*In a descriptive, retrospective analysis of 186,670 patients with ASCVD with index LDL-C >70 mg/dL (mean index LDL-C of 108 mg/dL). Baseline statin intensity: Among the 75,523 patients with ASCVD treated at baseline, 12.18% were on low statin intensity, 58.4% were on moderate statin intensity, 20.6% were on high statin intensity, and 8.8% were treated with other lipid-lowering agents. Patients were identified between January 1, 2012 and August 31, 2014, using the IQVIA US ambulatory electronic medical record database. Treatment exposure to statin and/or ezetimibe was based on observation of a valid prescription recorded in the EMR database, which does not guarantee that the patient filled the prescription or used the medication.
†Eligibility criteria and program maximums apply. See the full terms and conditions.
‡Cumulative post-market exposure estimates from July 2015 through June 2022, on patients that have received at least one dose administration of the product. The number of patients receiving at least one administration is estimated using worldwide unit sales data, prescription claims data, and applying utilization assumptions to calculate the unique number of patients. Sources include Amgen Finance Electronica Data Warehouse, IQVIA prescription claims, and MarketScan claims data. The estimates assume patient self-administration based on filled prescriptions.
Contraindications: Repatha® is contraindicated in patients with a history of a serious hypersensitivity reaction to evolocumab or any of the excipients in Repatha®. Serious hypersensitivity reactions including angioedema have occurred in patients treated with Repatha®.
Hypersensitivity Reactions: Hypersensitivity reactions, including angioedema, have been reported in patients treated with Repatha®. If signs or symptoms of serious hypersensitivity reactions occur, discontinue treatment with Repatha®, treat according to the standard of care, and monitor until signs and symptoms resolve.
Adverse Reactions in Primary Hyperlipidemia: The most common adverse reactions (>5% of patients treated with Repatha® and more frequently than placebo) were: nasopharyngitis, upper respiratory tract infection, influenza, back pain, and injection site reactions.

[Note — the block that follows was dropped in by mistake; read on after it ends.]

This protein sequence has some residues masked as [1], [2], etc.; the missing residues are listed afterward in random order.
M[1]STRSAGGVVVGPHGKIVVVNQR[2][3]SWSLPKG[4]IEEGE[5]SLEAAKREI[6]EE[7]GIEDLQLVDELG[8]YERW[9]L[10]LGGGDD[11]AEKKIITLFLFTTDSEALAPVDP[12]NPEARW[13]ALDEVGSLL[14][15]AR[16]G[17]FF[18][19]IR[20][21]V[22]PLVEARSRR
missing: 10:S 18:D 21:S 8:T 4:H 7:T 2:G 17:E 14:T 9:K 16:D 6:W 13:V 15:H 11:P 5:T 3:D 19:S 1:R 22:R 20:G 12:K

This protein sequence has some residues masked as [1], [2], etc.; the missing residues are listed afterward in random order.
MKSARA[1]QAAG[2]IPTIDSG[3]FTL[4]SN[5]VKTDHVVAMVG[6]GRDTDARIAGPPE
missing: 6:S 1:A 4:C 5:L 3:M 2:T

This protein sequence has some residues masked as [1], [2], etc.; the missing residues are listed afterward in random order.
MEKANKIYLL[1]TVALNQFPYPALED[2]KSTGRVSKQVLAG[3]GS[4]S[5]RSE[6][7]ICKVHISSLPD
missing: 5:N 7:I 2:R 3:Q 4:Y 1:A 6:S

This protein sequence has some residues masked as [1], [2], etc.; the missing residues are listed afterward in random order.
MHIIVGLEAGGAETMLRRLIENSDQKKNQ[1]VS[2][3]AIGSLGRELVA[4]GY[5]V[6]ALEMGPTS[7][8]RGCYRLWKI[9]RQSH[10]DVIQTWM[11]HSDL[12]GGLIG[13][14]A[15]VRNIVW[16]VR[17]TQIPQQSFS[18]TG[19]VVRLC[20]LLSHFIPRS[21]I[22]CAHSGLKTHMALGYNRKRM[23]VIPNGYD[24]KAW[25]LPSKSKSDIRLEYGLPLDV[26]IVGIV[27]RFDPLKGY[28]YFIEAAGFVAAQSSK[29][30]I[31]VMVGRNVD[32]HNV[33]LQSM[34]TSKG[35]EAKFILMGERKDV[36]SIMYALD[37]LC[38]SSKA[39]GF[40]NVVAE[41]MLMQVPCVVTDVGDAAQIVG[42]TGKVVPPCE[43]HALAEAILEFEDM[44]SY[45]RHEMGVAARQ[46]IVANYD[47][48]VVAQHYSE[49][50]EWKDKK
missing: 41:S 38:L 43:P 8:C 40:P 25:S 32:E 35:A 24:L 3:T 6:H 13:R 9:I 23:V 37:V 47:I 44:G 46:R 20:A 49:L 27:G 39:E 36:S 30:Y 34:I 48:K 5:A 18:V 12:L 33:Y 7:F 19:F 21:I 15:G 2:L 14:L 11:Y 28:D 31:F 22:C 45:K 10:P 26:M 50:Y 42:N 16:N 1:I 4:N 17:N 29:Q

From a pool of the 52-week trial and seven 12-week trials: Local injection site reactions occurred in 3.2% and 3.0% of Repatha®-treated and placebo-treated patients, respectively. The most common injection site reactions were erythema, pain, and bruising. Hypersensitivity reactions occurred in 5.1% and 4.7% of Repatha®-treated and placebo-treated patients, respectively. The most common hypersensitivity reactions were rash (1.0% versus 0.5% for Repatha® and placebo, respectively), eczema (0.4% versus 0.2%), erythema (0.4% versus 0.2%), and urticaria (0.4% versus 0.1%).
Adverse Reactions in the Cardiovascular Outcomes Trial: The most common adverse reactions (>5% of patients treated with Repatha® and more frequently than placebo) were: diabetes mellitus (8.8% Repatha®, 8.2% placebo), nasopharyngitis (7.8% Repatha®, 7.4% placebo), and upper respiratory tract infection (5.1% Repatha®, 4.8% placebo).
Among the 16,676 patients without diabetes mellitus at baseline, the incidence of new-onset diabetes mellitus during the trial was 8.1% in patients treated with Repatha® compared with 7.7% in patients that received placebo.
Immunogenicity: Repatha® is a human monoclonal antibody. As with all therapeutic proteins, there is potential for immunogenicity with Repatha®.
Repatha® is indicated: